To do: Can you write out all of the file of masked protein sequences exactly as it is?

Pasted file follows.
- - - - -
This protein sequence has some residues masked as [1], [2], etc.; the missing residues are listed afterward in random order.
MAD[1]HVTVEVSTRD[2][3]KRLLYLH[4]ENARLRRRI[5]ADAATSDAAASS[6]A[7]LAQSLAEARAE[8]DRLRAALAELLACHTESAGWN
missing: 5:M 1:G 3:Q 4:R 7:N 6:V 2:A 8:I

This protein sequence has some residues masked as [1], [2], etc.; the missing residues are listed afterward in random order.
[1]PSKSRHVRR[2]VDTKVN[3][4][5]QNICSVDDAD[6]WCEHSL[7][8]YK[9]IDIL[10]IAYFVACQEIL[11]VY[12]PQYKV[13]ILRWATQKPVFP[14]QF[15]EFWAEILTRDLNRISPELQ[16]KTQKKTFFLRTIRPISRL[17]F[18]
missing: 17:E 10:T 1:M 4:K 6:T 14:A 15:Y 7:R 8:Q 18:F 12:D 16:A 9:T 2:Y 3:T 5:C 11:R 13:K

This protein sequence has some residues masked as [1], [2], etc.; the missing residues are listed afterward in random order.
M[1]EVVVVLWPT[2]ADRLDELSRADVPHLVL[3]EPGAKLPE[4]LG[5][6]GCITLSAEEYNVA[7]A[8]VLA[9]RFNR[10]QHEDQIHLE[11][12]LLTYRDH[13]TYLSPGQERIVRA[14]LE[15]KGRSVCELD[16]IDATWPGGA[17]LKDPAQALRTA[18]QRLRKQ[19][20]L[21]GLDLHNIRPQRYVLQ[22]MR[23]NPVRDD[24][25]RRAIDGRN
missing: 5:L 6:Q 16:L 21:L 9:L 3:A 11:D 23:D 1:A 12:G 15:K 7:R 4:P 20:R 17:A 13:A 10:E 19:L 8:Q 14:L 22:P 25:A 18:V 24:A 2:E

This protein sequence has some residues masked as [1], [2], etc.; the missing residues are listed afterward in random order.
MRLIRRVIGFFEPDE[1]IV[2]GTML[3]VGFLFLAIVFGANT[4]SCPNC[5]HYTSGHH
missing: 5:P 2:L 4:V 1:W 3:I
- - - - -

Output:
This protein sequence has some residues masked as [1], [2], etc.; the missing residues are listed afterward in random order.
MAD[1]HVTVEVSTRD[2][3]KRLLYLH[4]ENARLRRRI[5]ADAATSDAAASS[6]A[7]LAQSLAEARAE[8]DRLRAALAELLACHTESAGWN
missing: 5:M 1:G 3:Q 4:R 7:N 6:V 2:A 8:I

This protein sequence has some residues masked as [1], [2], etc.; the missing residues are listed afterward in random order.
[1]PSKSRHVRR[2]VDTKVN[3][4][5]QNICSVDDAD[6]WCEHSL[7][8]YK[9]IDIL[10]IAYFVACQEIL[11]VY[12]PQYKV[13]ILRWATQKPVFP[14]QF[15]EFWAEILTRDLNRISPELQ[16]KTQKKTFFLRTIRPISRL[17]F[18]
missing: 17:E 10:T 1:M 4:K 6:T 14:A 15:Y 7:R 8:Q 18:F 12:D 16:A 9:T 2:Y 3:T 5:C 11:R 13:K

This protein sequence has some residues masked as [1], [2], etc.; the missing residues are listed afterward in random order.
M[1]EVVVVLWPT[2]ADRLDELSRADVPHLVL[3]EPGAKLPE[4]LG[5][6]GCITLSAEEYNVA[7]A[8]VLA[9]RFNR[10]QHEDQIHLE[11][12]LLTYRDH[13]TYLSPGQERIVRA[14]LE[15]KGRSVCELD[16]IDATWPGGA[17]LKDPAQALRTA[18]QRLRKQ[19][20]L[21]GLDLHNIRPQRYVLQ[22]MR[23]NPVRDD[24][25]RRAIDGRN
missing: 5:L 6:Q 16:L 21:L 9:L 3:A 11:D 23:D 1:A 12:G 15:K 7:R 4:P 20:R 17:A 13:A 10:E 19:L 8:Q 14:L 22:P 25:A 18:V 24:A 2:E

This protein sequence has some residues masked as [1], [2], etc.; the missing residues are listed afterward in random order.
MRLIRRVIGFFEPDE[1]IV[2]GTML[3]VGFLFLAIVFGANT[4]SCPNC[5]HYTSGHH
missing: 5:P 2:L 4:V 1:W 3:I